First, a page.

Figure shows charts of responses to the question "have you encountered this claim before" from surveys in Pakistan, India, and Nigeria. Results are described in the caption.
Figure 1. In all three countries, respondents were more likely to have seen stories from mainstream media (MSM)  than false media (the difference is significant). Survey participants were equally likely to recall placebo and false claims, suggesting that they rarely remember the details of false claims.
Figure shows charts of responses to the question "Did you believe this claim" from surveys in Pakistan, India, and Nigeria. Summary of results is in the caption.
Figure 2. In all three countries, respondents were more likely to believe mainstream stories than false claims. Survey participants were equally likely to recall placebo and false claims, suggesting that they rarely remember the details of false claims.

During the interviews with our selected sample of survey participants in Nigeria and India we discussed concrete examples of misinformation as they have encountered them on MIMs, and we also asked participants to forward us all pieces of information that they were receiving on WhatsApp and that they found potentially false, misleading or offensive. Because most interviews were conducted between February and April 2020, most examples are related to the COVID-19 outbreak. This process resulted in an archive of over 50 examples of misinformation (i.e., “forwards”)  shared on WhatsApp in Nigeria and India.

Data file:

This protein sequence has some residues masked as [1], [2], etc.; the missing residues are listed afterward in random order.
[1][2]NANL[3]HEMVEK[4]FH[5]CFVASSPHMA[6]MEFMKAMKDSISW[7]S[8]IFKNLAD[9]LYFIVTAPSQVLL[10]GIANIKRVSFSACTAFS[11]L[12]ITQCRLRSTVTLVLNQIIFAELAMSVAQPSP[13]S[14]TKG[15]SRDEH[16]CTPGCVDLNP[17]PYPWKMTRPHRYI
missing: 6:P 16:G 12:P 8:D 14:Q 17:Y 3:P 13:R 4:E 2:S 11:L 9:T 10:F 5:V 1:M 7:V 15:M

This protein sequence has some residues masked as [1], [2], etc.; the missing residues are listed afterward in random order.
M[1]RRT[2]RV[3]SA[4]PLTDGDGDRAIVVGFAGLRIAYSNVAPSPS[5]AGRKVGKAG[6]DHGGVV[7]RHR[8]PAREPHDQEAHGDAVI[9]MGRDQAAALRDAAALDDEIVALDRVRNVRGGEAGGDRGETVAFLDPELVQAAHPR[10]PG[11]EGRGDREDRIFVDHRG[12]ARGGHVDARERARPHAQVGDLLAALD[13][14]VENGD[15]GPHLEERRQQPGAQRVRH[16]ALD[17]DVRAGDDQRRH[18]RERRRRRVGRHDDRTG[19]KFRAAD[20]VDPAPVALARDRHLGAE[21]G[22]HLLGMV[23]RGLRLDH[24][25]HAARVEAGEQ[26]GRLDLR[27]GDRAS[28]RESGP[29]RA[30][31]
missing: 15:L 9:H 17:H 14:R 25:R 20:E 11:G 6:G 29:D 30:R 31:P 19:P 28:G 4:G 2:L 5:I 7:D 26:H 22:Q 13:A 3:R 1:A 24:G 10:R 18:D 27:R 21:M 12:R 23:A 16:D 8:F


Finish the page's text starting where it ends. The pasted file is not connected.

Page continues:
Significantly, most of these WhatsApp forwards were rumor-based and only ⅓ contained a link to a mainstream media outlet, a website, or a social media page. This qualitative finding confirms survey results indicating that mainstream news stories are rarely seen on messaging apps. 

Our analysis of the interview data and of the forwards that the participants sent us suggest that misinformation shared on messaging apps can be classified into at least five categories:

  • Anonymous rumors
  • Influencer-driven rumors
  • Impostor rumors
  • Click-bait rumors
  • Scams 

Anonymous rumors consist of unverified rumors that do not reference or link to any source. These are often created in-platform and shared either by text or audio files. The texts might be quite long, sometimes exceeding 1000 words, and audio files can last up to ten minutes. In our archive, and also according to our participants, anonymous rumors seem to be the most common type of misinformation circulating on MIMs. No URL can be retrieved for these false claims.